pilot back

Same Old Engine, With New Life Breathe In

Powertrain wise, the new Pilot uses the same engine as its predecessor, a 3.5L VTEC with an updated Variable Cylinder Management system which deactivates cylinders depending on engine load. The updated engine receives an increase of horsepower, torque and more efficient in fuel consumption. The old 3.5L produces 244 horsepower with 243 lb-ft of torque, the new engine gets 250 horsepower and 253 lb-ft of torque, to make matter more interesting, the car gets an estimated 17 MPG (urban) / 23 MPG (highway) a 1 MPG better from previous car. Didn’t see that coming, considering it’s a bigger car than the model the 2009 Pilot replaced.

Pilot cargo

The 2009 Pilot now comes with an integrated trailer hitch for those who likes to play outside with burly toys. Be warned though, the 4500 lbs towing capacity is done with the 4WD option, without it, the towing capacity drops to half. This is because without the 4WD option, the Pilot is a FWD car, where front traction is lost because when towing, it is the rear tires that takes the burden of the car and the towed mass, so the shifting of power from front to rear is crucial. Still, the 4WD version of the car receives an increase of 1 MPG over its predecessor, so for those light off roaders, the Pilot is still a viable car to drive.

What Others Have To Say

So the media has test driven the Pilot and they love it. Except for some negative commentary on the quality of the interior. Here’s some excerpt:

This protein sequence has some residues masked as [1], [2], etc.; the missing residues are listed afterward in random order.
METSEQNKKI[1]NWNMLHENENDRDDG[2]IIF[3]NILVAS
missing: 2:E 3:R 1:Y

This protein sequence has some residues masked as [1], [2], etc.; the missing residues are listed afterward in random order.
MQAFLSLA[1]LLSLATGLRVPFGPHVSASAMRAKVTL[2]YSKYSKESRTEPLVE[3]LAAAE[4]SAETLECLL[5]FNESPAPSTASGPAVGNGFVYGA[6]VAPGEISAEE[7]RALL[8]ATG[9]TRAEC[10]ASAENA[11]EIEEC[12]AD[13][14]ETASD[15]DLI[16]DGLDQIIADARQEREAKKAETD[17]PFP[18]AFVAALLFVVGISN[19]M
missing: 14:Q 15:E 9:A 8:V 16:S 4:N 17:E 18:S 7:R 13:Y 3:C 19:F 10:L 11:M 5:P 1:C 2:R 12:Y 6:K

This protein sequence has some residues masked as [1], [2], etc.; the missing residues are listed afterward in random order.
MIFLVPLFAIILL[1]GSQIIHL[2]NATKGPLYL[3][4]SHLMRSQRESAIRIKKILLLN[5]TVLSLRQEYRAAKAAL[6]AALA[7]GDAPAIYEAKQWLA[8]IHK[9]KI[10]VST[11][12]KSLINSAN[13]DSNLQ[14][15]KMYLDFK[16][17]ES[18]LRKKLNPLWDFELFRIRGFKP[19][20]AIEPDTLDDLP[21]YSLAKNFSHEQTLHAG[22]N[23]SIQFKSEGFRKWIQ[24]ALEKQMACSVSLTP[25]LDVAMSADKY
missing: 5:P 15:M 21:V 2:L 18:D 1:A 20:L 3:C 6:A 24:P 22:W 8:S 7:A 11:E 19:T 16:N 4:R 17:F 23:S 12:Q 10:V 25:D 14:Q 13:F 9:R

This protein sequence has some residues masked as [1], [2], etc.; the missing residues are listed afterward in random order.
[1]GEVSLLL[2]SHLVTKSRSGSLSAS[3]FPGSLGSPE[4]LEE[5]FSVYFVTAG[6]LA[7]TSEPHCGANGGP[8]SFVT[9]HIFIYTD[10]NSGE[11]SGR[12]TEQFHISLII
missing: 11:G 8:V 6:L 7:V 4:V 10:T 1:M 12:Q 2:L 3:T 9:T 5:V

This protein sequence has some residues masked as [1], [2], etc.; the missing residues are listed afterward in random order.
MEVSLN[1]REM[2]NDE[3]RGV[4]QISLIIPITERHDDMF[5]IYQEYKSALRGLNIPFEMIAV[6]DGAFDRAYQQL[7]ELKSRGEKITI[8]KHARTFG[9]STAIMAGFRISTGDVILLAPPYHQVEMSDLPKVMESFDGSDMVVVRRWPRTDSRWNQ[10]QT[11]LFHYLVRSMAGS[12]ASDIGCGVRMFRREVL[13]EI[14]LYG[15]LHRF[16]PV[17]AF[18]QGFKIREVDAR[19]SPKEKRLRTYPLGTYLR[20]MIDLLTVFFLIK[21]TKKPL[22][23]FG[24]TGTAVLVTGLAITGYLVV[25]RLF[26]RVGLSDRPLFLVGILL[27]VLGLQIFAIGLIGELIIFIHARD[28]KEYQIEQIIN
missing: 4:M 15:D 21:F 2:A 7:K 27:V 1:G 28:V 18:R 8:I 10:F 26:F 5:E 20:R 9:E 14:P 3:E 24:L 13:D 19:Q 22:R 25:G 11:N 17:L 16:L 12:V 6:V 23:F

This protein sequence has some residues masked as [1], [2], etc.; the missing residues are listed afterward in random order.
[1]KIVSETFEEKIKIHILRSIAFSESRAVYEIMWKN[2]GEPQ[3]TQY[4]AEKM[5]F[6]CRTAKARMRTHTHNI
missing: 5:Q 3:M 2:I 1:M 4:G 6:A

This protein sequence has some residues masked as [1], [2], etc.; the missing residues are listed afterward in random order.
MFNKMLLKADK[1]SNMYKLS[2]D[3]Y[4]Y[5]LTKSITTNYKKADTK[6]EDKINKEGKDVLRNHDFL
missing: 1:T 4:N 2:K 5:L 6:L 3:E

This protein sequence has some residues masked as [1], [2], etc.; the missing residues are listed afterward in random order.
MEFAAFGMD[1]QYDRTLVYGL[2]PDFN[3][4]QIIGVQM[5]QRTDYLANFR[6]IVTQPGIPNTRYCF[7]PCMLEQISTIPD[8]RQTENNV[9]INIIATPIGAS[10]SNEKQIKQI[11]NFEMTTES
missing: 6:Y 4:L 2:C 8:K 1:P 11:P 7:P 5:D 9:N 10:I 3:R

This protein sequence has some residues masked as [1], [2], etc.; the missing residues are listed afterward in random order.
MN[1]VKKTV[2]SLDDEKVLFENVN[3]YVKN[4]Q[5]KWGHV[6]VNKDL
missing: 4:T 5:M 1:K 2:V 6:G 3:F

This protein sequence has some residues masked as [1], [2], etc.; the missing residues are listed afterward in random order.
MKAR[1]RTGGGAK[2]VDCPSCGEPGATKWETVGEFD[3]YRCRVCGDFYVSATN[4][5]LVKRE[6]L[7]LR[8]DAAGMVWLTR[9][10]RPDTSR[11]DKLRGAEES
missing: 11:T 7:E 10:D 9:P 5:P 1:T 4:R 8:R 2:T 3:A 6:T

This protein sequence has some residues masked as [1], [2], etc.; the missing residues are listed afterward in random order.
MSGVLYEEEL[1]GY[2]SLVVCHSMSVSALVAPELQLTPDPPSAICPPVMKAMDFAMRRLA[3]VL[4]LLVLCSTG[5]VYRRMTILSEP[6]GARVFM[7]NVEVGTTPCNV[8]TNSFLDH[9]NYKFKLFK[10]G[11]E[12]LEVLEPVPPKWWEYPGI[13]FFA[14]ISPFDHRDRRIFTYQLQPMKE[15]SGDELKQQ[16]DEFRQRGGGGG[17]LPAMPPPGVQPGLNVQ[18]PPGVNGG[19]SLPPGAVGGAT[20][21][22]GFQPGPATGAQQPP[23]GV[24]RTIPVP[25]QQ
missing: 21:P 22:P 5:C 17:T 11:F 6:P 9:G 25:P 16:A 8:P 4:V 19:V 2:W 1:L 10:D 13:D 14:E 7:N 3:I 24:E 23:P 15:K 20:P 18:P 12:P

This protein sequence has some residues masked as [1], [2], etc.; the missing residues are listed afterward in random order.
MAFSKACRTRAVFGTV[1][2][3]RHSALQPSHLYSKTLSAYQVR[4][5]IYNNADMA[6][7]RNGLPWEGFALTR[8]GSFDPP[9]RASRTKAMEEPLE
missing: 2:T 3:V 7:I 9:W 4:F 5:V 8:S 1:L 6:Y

The 2009 Honda Pilot is not a truck (unless you’re the kind of person who thinks a Honda Ridgeline is really a truck), but it’ll tow a boat or a trailer of ATVs on a family adventure, and you can pick up a lot of stuff from a loading dock at the home improvement store. It’s not a car, but you can carry as many people as one of the full-size GM crossovers and still tote enough stuff to keep everyone happy on a vacation, plus there’s a new Touring model that delivers all the comfort amenities you might find in something wearing an Acura badge.

Car & Driver

The new Pilot gets a bolder front end—anything is bolder than the current wallflower—that doesn’t look as awkward in person as it does in some of the photos. But this ute is all about function. It forgoes the recent trend of sportier, on-road-only SUVs and retains a high roofline to maximize headroom and cargo space, and it has a blocky shape that enables the rear cargo hold to accept four-foot-wide sheets of plywood.

Motor Trend

Formal testing on production vehicles may yield a minor surprise or two, but our first encounter with these proto Pilots confirmed that Honda has redefined an already capable package in ways that should spike its desirability index with both core and conquest buyers. It’s still no MDX; but those who genuinely prefer comfortable, controlled cruising to high-intensity corner-carving will love the 2009 Pilot’s even more surefooted demeanor and improved ride.

What Do I say

Meh… I never liked SUV, gas guzzlers, hard to drive on the city… Especially in my country. I wish the car have a more edgy look though, the overall box shape can really make do with sharp edges, especially at the front. But I do nod to the fact that whenever I needed a family car, Honda Pilot is a very intriguing car. Roomy, choke full of gadgets, it looks very manly, and above all, it’s a Honda, nuff said.

P.S. If this car comes with Honda’s latest I-DTEC diesel engine, it will surely flies off the dealer lot.